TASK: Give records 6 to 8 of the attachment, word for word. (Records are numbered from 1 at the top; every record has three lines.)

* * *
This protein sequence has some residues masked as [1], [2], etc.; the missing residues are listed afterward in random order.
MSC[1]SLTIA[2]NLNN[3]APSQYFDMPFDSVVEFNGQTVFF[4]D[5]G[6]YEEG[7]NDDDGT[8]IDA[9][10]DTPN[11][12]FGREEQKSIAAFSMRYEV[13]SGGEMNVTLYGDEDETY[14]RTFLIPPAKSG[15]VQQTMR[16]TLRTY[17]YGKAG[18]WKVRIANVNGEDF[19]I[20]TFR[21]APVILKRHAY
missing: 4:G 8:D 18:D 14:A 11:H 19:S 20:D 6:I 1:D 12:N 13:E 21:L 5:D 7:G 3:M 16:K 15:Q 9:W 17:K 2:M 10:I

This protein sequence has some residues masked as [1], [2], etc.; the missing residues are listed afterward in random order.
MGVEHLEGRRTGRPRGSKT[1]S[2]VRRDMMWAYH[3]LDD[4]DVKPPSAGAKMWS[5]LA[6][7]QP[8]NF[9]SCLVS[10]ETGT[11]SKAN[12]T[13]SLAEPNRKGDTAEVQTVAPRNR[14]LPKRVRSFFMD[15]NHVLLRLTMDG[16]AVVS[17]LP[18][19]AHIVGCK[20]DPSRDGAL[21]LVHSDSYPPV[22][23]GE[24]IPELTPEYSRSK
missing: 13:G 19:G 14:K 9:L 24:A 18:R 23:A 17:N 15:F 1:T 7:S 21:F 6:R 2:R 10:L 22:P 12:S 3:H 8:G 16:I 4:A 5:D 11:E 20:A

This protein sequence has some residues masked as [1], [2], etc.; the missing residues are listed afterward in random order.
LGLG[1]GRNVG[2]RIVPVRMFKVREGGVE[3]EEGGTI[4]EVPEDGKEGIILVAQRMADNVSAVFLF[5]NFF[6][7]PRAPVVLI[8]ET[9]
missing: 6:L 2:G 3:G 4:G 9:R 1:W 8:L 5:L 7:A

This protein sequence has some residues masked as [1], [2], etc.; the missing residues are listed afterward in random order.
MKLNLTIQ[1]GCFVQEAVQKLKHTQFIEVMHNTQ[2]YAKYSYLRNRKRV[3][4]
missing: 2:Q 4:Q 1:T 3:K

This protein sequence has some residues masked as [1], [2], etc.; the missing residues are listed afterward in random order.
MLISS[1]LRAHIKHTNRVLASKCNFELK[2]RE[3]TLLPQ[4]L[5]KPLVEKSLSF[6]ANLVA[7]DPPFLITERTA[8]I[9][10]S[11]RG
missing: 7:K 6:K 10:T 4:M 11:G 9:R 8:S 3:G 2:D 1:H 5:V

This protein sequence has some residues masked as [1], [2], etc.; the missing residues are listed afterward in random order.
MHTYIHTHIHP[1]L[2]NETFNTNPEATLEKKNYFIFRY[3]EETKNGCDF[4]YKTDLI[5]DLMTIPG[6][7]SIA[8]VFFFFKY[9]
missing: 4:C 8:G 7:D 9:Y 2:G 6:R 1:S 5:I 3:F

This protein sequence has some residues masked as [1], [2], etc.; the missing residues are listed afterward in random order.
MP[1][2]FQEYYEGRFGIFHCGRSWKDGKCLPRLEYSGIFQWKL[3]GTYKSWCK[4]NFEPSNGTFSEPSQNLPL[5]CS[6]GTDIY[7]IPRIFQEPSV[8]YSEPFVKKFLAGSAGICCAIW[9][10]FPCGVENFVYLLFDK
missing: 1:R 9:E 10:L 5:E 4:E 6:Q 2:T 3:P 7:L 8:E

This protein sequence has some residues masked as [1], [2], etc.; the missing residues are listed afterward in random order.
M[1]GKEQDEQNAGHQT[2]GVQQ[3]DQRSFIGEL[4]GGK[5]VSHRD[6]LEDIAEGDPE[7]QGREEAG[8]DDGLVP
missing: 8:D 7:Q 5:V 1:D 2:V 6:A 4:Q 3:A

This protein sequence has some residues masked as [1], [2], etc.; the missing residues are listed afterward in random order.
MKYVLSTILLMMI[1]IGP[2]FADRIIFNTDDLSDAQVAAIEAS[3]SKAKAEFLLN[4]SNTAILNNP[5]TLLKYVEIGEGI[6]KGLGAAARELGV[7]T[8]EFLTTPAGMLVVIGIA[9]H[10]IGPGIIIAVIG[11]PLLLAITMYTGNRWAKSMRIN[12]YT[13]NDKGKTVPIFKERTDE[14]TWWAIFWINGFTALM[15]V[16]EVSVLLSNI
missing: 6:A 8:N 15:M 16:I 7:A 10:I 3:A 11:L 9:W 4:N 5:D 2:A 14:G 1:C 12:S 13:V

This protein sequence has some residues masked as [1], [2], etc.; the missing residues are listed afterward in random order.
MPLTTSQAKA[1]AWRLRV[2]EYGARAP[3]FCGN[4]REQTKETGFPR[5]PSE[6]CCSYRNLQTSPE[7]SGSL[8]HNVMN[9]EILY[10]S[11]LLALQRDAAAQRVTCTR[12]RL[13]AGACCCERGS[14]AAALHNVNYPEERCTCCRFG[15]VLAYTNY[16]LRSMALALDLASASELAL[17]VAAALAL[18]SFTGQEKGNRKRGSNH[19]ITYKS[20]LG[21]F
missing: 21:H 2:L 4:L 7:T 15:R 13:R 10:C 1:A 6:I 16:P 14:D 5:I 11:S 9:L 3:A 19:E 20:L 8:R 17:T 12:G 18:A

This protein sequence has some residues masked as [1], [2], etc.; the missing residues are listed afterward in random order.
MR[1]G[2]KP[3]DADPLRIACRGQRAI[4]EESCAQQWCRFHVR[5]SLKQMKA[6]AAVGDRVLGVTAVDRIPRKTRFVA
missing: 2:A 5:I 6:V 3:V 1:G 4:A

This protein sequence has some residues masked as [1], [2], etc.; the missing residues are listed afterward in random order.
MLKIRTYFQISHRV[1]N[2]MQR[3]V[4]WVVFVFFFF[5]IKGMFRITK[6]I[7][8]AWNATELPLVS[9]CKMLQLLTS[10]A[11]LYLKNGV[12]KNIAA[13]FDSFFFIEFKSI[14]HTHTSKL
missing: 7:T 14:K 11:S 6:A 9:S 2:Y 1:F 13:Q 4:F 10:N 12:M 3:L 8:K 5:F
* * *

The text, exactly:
This protein sequence has some residues masked as [1], [2], etc.; the missing residues are listed afterward in random order.
MHTYIHTHIHP[1]L[2]NETFNTNPEATLEKKNYFIFRY[3]EETKNGCDF[4]YKTDLI[5]DLMTIPG[6][7]SIA[8]VFFFFKY[9]
missing: 4:C 8:G 7:D 9:Y 2:G 6:R 1:S 5:I 3:F

This protein sequence has some residues masked as [1], [2], etc.; the missing residues are listed afterward in random order.
MP[1][2]FQEYYEGRFGIFHCGRSWKDGKCLPRLEYSGIFQWKL[3]GTYKSWCK[4]NFEPSNGTFSEPSQNLPL[5]CS[6]GTDIY[7]IPRIFQEPSV[8]YSEPFVKKFLAGSAGICCAIW[9][10]FPCGVENFVYLLFDK
missing: 1:R 9:E 10:L 5:E 4:E 6:Q 2:T 3:P 7:L 8:E

This protein sequence has some residues masked as [1], [2], etc.; the missing residues are listed afterward in random order.
M[1]GKEQDEQNAGHQT[2]GVQQ[3]DQRSFIGEL[4]GGK[5]VSHRD[6]LEDIAEGDPE[7]QGREEAG[8]DDGLVP
missing: 8:D 7:Q 5:V 1:D 2:V 6:A 4:Q 3:A